April 20, 2024

DealBook: Winding Down the Bailouts, and Trying Not to Lose Money

Timothy Massad, an acting assistant Treasury secretary, said 75 percent of the taxpayers' money was recovered.Andrew Harrer/Bloomberg NewsTim Massad, an acting assistant Treasury secretary, said 75 percent of the taxpayers’ money had been recovered.

After months of planning, the federal government has sold the first batch of shares that it owns in the American International Group, the most prominent reminder of the wreckage of 2008.

But much hard work remains.

As the Treasury Department winds down its numerous bailout programs, it must still contend with disposing of its legacies of the financial crisis: big investments in rescued companies like A.I.G. and General Motors.

After Tuesday’s $8.7 billion offering of A.I.G., Treasury still needs to sell more than 1.4 billion common shares, perhaps over the next two years or so. (In addition to an approximately 77 percent stake in A.I.G., it also owns about $11.3 billion in preferred shares.)

All told, Treasury still has $53 billion invested in A.I.G., while the Federal Reserve Bank of New York also has about $23.6 billion in loans to two A.I.G.-related investment vehicles.

And the Treasury Department also maintains significant stakes in other rescued companies. It currently owns about a 26 percent stake in G.M., down significantly after it raised $23.1 billion in a highly regarded initial stock offering. It also owns a 6.6 percent stake in Chrysler and a 74 percent stake in Ally Financial.

Stock sales for Chrysler and Ally are in the offing; Ally’s offering may take place as soon as the end of June. On Tuesday, Chrysler repaid $5.9 billion in loans to the Treasury Department as well.

So far, shares in the two companies in which the Treasury Department has already sold stock have declined. Shares in A.I.G. tumbled on Wednesday to a new low for the year, down 4 percent, to $28.28. That is below the Treasury Department’s break-even price of $28.73. And shares in G.M. have fallen more than 8.5 percent since its November initial offering, closing on Wednesday at $31.27.

In the government’s reckoning, it has done well so far. Treasury Department officials say that the goal of the various bailout initiatives, including the $700 billion Troubled Asset Relief Program, was to prevent an economic collapse. Earning any sort of profit would essentially be gravy, they contend.

As of now, the federal government has already recouped nearly 73 percent of its total TARP disbursements through both repayments and interest.

“Just two and a half years ago, our financial system was on the brink of collapse and a bipartisan effort was conceived to stabilize the market,” Tim Massad, the acting assistant secretary for financial stability, said on Wednesday. “TARP fulfilled this mission and we’ve already been able to recover more than 75 percent of the taxpayers’ money in a very short time. No one predicted this positive outcome.”

Mr. Massad said in a conference call on Tuesday evening that the goal instead had been to maximize the value of those shares for taxpayers. The Treasury secretary, Timothy F. Geithner, conceded in a speech last month that the auto bailouts, which totaled about $63 billion, were likely to lose money.

Setting the parameters of the bigger stock sales requires a delicate balance. The Treasury Department is seeking to fetch a price high enough to avoid locking in big losses. But it is also eager to shed its holdings, since officials say that their task is not to act like a hedge fund or private equity investor.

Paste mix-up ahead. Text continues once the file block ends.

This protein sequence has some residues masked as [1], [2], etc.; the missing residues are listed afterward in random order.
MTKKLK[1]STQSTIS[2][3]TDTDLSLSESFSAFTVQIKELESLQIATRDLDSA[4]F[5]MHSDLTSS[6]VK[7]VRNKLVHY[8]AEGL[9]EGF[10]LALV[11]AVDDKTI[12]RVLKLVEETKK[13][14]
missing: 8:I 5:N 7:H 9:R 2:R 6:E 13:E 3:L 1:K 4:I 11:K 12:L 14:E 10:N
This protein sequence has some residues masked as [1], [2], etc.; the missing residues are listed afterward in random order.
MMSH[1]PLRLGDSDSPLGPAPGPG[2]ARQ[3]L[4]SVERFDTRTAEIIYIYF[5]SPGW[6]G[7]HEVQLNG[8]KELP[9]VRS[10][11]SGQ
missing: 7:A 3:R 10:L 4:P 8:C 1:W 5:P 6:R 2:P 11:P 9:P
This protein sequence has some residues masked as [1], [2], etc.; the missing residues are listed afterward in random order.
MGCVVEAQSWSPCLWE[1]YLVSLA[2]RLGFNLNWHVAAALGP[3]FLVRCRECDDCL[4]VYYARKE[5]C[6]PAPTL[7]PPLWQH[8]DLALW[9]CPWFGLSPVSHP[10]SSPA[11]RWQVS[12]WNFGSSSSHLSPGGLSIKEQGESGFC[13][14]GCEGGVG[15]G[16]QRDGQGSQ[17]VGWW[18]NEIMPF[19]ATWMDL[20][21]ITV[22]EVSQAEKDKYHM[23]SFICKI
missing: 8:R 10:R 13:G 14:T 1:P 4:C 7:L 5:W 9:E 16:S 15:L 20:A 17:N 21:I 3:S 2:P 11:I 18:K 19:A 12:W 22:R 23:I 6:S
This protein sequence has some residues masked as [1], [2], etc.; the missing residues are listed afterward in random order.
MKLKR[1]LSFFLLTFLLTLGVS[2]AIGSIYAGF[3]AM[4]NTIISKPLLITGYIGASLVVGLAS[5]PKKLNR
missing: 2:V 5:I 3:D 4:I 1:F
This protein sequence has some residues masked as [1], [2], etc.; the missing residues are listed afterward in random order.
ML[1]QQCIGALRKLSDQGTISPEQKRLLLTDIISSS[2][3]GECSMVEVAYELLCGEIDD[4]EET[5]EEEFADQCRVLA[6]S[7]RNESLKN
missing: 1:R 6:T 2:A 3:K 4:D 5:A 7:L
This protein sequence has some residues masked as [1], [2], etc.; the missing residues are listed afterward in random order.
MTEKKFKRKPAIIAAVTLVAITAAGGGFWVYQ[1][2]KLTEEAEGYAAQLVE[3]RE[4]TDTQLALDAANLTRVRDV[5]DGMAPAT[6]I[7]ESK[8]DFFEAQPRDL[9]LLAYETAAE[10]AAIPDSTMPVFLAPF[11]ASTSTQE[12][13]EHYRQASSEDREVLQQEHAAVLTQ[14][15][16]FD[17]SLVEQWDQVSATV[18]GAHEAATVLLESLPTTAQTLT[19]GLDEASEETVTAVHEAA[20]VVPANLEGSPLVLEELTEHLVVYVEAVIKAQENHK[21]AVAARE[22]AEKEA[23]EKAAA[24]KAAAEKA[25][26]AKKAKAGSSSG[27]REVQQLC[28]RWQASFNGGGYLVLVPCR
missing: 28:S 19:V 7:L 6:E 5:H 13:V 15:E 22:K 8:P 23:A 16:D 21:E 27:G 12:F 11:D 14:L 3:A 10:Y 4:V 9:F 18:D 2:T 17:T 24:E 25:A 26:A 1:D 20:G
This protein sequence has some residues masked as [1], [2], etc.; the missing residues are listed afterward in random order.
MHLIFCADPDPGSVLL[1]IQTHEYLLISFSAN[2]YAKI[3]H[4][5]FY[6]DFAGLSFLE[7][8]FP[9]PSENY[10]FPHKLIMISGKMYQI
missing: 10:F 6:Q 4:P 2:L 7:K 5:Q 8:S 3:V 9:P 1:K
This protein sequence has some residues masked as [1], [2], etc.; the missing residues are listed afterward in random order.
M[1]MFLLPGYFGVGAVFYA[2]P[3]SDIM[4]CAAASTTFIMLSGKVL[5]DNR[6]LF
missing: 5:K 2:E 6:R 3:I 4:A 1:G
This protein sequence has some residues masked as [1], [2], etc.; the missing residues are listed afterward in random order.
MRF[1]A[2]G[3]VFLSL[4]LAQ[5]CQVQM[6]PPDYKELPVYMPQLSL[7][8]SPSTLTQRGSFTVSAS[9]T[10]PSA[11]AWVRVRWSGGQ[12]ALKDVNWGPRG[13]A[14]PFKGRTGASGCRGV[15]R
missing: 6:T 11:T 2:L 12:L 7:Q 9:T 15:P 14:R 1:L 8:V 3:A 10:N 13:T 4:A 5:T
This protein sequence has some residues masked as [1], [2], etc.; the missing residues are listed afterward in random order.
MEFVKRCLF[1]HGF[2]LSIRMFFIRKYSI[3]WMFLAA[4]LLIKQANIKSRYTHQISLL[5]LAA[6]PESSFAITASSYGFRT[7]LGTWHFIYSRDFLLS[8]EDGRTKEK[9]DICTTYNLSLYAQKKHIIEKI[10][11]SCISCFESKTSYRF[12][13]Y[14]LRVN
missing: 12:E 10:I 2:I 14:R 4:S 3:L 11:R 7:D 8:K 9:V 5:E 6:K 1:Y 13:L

The companies have also stressed a strong desire to reduce government ownership, arguing that the overhang has deterred private shareholders from investing.

“The more the government continues to own parts of these entities, the harder it is for these companies to get back to business as usual,” Anant Sundaram, a professor at the Tuck School of Business at Dartmouth, said. “Getting the corporate governance at these enterprises to back to as normal as can be is highly important.”

But several factors, many beyond the government’s control, may make breaking even difficult. As the markets have grown more volatile in recent weeks, pulling off a successful public offering has become more difficult.

Shares in A.I.G. had already fallen 49 percent this year before the re-I.P.O., requiring underwriters to walk a very fine line in finding a price acceptable to both Treasury and company officials and to potential incoming shareholders.

Compare that with G.M.’s offering, in which after months of frenzied meetings with investors, the federal government consented to both increasing the number of shares sold and their price.

Times have changed since then. Though the government’s lock-up period for selling G.M. shares expires soon, the Treasury Department is now likely to wait until mid-August or September to hold a secondary offering for the company’s stock, people with knowledge of the matter said previously. At the initial public offering price of $33, Treasury must now sell the remainder of its shares at an average of $53 to break even.

Some observers give Treasury the benefit of the doubt, pointing to the difficulties that private investors have in similar situations. On Wednesday, Freescale Semiconductor, a chip maker owned by a consortium of leveraged buyout firms, priced its initial offering at the bottom of an already reduced range amid slumping investor demand.

“I definitely give Treasury a solid B-plus,” Professor Sundaram said.

Article source: http://feeds.nytimes.com/click.phdo?i=46ff4314ed5cfff45c30be71c181eca6

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